This team has remained confident, when one or two guys went down they continued to scrap and claw, they never wavered. Jeremy Lin's shooting woes are gone and Jeremy Lamb found his way back in the lineup after having time to "regroup", according to Clifford.
“They say the benchmark in the NBA is if you can win 30 at home and 20 on the road,” Clifford said following Friday night’s win over Philadelphia.
Charlotte is inching close to 30 home wins with 28 on the season and 16 road wins. The Hornets will play two more games inside of Time Warner Cable Arena and seven on the road to end the season.
There was a one point during the season Charlotte was on a seven-game losing streak and not playing a lick of defense. Now, they’re tied for sixth in defensive efficiency with the opportunity to win 50 games.
Let that sink in for a second.
Charlotte is top-10 in both offensive and defensive efficiency.
Going to the playoffs is a step in the right direction, but a playoff berth doesn’t mean this team is satisfied.
“It’s an accomplishment, but I don’t think you should sell yourself short for it,” Marvin Williams said after practice on Friday. “Once you qualify for the playoffs that’s the next step, kind of enjoy it for the night but continue to get better and keep working for the ultimate goal.”
If Charlotte was fortunate enough to be Golden State or Cleveland they could rest, but that’s not the case for the Hornets.
The next objective is playing for a top-four seed. Clifford knows the importance of having home-court advantage in the first round of the playoffs. Teams who have home-court advantage in the first round of the playoffs win 75 percent of the time.
Home-court advantage usually equates to advancing to the conference semifinals. Outside of Cleveland anybody can be beat in the Eastern Conference, but judging by that percentage it sure would be nice for Charlotte to get one of those top-four seeds if they plan on advancing.
Following the loss to Cleveland Sunday afternoon the Hornets are now sixth, but I have a feeling the seedings will change multiple times before the season ends.
ESPN 730 Charlotte Hornets Reporter and Blogger
There are many reasons to point to why the Charlotte Hornets are playing such good basketball at the moment. You can point to the upgrade in talent on the roster, you can even downplay their success by saying they play in the Eastern Conference, but neither are the sole reasons for why Charlotte is having their best season in a long time.
We can go back and forth on what is the driving force behind this team, but what we can agree on is one of the reasons for success is the fact that guys are playing for each other and not individual accolades.
You can’t say that about every team in the NBA.
Monday night against Dallas, Nic Batum hit the first 3-pointer of the game for the Hornets at the 8:18 mark in the first quarter, a meaningless bucket to start the game. Jeremy Lamb, Troy Daniels and Jorge Gutierrez all stood up celebrating as if it were a crucial bucket in the fourth quarter.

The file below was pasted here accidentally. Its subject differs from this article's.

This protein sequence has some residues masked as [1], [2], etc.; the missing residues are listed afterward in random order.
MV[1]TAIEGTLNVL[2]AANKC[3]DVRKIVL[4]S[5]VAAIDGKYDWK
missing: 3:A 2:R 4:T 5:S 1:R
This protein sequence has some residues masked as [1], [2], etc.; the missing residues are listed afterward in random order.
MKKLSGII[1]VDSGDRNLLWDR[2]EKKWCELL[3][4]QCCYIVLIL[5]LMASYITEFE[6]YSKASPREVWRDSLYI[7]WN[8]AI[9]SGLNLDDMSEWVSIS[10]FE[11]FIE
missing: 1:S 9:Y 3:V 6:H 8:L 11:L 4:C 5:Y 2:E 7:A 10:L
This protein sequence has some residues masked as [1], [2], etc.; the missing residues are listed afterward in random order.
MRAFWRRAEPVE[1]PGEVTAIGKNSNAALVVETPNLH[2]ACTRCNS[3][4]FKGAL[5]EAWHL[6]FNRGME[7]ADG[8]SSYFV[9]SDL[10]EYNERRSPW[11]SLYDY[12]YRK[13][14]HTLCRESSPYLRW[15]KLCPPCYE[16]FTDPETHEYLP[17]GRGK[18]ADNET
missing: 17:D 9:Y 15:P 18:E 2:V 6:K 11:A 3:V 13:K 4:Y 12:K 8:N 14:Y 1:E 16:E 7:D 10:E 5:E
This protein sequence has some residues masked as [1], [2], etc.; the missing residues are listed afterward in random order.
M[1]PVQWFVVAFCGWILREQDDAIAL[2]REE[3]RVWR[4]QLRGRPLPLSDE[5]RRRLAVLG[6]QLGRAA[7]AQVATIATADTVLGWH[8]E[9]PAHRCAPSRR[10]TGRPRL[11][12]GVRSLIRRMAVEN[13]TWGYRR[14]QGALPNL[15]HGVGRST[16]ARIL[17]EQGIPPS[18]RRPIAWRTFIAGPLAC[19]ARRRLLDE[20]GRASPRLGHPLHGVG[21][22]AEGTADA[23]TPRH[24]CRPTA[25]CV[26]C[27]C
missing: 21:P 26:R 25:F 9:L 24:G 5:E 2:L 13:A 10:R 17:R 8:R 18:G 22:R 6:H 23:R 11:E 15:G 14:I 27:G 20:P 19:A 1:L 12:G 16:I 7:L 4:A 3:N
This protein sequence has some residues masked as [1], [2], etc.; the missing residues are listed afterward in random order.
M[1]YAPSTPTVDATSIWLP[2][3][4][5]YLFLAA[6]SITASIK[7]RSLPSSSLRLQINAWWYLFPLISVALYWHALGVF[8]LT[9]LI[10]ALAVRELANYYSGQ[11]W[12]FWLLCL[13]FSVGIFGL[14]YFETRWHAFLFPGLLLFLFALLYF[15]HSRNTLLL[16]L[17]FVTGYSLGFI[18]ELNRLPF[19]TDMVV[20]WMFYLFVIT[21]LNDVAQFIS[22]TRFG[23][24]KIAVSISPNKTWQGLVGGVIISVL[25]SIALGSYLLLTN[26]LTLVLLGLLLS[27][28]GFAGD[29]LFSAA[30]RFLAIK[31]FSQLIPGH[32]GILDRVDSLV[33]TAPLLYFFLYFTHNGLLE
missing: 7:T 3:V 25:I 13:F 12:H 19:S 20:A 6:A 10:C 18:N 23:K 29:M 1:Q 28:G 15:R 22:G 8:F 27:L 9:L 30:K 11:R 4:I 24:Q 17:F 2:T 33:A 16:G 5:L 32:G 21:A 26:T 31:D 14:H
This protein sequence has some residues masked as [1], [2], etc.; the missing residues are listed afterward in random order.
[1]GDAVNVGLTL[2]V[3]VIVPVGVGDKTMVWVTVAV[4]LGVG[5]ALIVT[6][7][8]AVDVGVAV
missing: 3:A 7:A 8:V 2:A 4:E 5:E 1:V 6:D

The celebration isn't because the points came on a fancy Kemba Walker crossover, or a Cody Zeller putback dunk that's a SportsCenter Top 10, its routine. When there's a made basket, appreciation is shown.
What makes this bond of teammates special is that it extends off the floor also; it’s deeper than basketball and more than defensive stops and free-throws.
“This by far is the most together team off the court that I’ve been a part of,” Marvin Williams said. “When we go out of town you’ll catch four, five or six guys getting together for a poker game or guys going out to dinner, or 10 guys at Bible Study something that Jeremy Lin brought to the team.”
If you’ve ever been in an uncomfortable working situation as far as the environment or the people you work with, you understand the importance of enjoying the people you work with.
The Charlotte Hornets aren’t the circus that is the Sacramento Kings.
Courtney Lee, who was acquired from Memphis in a trade, was assured by Memphis’ front office that he wasn’t going to be traded. Now that he’s here, Lee is enjoying his time as a Hornet.
“If I would have known I was getting traded to this team, with these character guys in the locker room, it wouldn’t have fazed me at all,” Lee told me in an interview Tuesday afternoon. “When you see your best player on the team getting up and cheering for you when you make a play, makes you want to do the same for him, it’s definitely contagious.”
This team isn’t a group of guys who’ve played together for five or six plus years, Williams is in his second season year, Lin is in his first, and Lee is on an expiring contract.
A happy work environment leads to quality to performances, and the Hornets are a clear display of that.
When watching a Charlotte game look at the bench after they score, there’s at least two teammates standing up and clapping. There’s a genuine happiness with this team that loves to see their running mates succeed.
All is well when guys are winning and receiving playing time right?
Majority vote will say yes, but one usual in the Hornets’ rotation didn’t see a minute of action Monday night, and that didn’t stop him from cheering.
Jeremy Lamb had his usual 15 minutes of playing time given to Daniels.
“We care about each other and it shows on the court, “Daniels said. “When somebody has a great game, we’re happy for them, it’s never “I need I need”, I got a lot of minutes yesterday and Jeremy (Lamb) didn’t play and he was still cheering me on. That’s just that type of team and players we have, and it’s working our great for us.”